The content you create will be tailored to your persona’s values, goals, and pain points and distributed via channels they use in the content types they consume.
But here’s a caveat.
Marketing personas should only serve as a guide to know and understand your customers.
Never stop collecting valuable information and insights from the living breathing people you’re offering a service/product to. Insights from sales calls, live chats, customer interviews, surveys, and polls, as well as data from social media insights and Google analytics, keep you informed about the changing needs and wants of your target audience.
Now you’ve identified who you’re talking to, it’s time to move on to the next step.
3. What content forms will you create/repurpose content into?
Before you create content, you need to know what your audience wants. They might prefer podcasts over videos or reading press releases over articles in trade publications.
To know what type of content to create for your audience, Fio Dossetto, a content marketing editor recommends you ask these questions.
Who is the target audience?
What content resonates the most with them?
How is existing content, if any, working for this target?
When people search for [topic] in Google, what do they expect to see?
What overall themes/topics will we use to engage them?
What will we cover? In how much depth?
Let’s see how you can answer these questions using an example.
Brad, a small business owner wants to design beautiful Instagram posts with Canva but doesn’t have graphic design skills. Brad prefers to learn how to design by reading a comprehensive guide or watching a step-by-step video that will help him figure out how to design his next post. He also wants a template he can customize quickly. When he googles, “how to design beautiful Instagram posts with Canva”, he sees the following content types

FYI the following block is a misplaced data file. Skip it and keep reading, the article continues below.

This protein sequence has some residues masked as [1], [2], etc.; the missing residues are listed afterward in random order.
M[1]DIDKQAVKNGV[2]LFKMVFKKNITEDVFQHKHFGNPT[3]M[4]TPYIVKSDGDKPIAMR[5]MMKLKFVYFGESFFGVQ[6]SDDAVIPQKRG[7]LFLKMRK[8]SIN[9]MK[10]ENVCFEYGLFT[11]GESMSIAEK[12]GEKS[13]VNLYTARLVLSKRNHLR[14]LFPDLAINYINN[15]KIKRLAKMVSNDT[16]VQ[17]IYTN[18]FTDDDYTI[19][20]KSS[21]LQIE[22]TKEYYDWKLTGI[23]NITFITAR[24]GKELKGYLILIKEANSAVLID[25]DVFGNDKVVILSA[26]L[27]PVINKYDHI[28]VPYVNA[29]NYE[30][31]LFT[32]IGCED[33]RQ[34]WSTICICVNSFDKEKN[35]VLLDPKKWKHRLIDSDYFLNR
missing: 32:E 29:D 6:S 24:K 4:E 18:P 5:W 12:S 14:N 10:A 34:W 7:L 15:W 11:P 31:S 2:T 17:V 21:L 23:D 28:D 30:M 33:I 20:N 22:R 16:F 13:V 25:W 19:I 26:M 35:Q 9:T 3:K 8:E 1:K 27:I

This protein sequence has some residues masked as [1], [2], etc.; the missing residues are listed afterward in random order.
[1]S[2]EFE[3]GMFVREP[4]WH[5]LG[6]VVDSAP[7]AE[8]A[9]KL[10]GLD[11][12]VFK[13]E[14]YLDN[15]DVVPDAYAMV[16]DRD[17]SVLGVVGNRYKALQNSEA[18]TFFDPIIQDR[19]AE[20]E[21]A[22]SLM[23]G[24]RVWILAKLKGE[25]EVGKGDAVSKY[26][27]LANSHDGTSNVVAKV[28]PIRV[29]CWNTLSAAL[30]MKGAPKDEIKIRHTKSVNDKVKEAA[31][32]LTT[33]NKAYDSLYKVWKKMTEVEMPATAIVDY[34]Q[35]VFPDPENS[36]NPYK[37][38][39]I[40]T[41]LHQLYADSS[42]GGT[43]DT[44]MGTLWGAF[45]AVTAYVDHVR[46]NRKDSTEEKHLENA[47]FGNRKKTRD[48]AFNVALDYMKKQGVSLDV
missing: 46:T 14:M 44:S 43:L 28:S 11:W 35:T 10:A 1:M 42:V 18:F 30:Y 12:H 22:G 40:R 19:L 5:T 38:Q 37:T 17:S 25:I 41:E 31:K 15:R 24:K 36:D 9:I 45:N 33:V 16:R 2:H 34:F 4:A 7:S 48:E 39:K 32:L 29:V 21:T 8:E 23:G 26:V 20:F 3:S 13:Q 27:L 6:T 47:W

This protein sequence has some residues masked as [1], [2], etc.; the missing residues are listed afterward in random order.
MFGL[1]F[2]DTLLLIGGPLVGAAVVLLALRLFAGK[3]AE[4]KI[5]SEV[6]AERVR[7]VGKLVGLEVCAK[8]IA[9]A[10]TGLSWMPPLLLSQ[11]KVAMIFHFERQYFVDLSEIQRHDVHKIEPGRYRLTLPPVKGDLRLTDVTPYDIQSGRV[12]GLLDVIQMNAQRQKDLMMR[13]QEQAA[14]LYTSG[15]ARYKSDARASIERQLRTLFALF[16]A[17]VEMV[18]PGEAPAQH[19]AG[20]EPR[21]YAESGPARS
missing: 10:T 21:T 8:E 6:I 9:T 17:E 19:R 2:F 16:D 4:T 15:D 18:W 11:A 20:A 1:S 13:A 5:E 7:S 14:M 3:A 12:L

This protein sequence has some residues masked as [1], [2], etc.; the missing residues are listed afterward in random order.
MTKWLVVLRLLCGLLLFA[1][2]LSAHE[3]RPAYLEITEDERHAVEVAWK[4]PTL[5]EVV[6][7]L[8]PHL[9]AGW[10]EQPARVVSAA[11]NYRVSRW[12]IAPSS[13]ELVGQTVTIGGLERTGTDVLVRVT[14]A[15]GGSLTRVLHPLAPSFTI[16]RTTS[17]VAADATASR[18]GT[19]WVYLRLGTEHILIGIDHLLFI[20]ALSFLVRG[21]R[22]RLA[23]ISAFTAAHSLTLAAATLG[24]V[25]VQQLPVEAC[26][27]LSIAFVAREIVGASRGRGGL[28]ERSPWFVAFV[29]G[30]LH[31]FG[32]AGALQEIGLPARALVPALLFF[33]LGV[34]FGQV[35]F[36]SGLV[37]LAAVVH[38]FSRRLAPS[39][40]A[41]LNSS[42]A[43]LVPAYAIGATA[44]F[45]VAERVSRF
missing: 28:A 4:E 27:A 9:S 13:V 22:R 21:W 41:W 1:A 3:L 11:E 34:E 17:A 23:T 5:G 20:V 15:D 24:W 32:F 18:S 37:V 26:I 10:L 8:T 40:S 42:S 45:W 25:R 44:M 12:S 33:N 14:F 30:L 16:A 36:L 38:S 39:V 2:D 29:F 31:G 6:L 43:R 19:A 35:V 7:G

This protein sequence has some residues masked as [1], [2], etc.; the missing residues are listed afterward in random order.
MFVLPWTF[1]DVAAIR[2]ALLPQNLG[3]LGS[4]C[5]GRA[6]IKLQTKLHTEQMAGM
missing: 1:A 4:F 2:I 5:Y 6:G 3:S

An in-depth 28-minute video tutorial
A landing page with links to more templates
Another page with free photos/layouts
By taking a cue from this example and using what you know about your customers you can create and distribute content in formats that they will love. In a case where you want to share existing content, audit your content to see which posts/formats gained the most traction. Then double down on creating similar pieces.
After you create these assets, you can move on getting them in front of your audience.
4. Where will you distribute and promote content?
When the topic of content distribution channels is mentioned, most people think of social media channels.
But distributing content is not limited to social networks.
With organic reach falling across popular social networks, you might want to consider distributing content on other channels.
Many options exist but before we get into that, let’s talk about some best practices that will help you disseminate content effectively.
1. While it might seem smart to be everywhere, spreading yourself thin will do you more harm than good. Instead of getting on every distribution channel, identify the ones that your audience uses and share your content there.
If your target audience is on a lot of platforms (and they probably will be) Ross Simmonds, marketing specialist and founder of Foundation Marketing, recommends taking Bullseye Framework by Gabriel Weinberg & Justin Mares to determine the best channels to focus on.
In his words,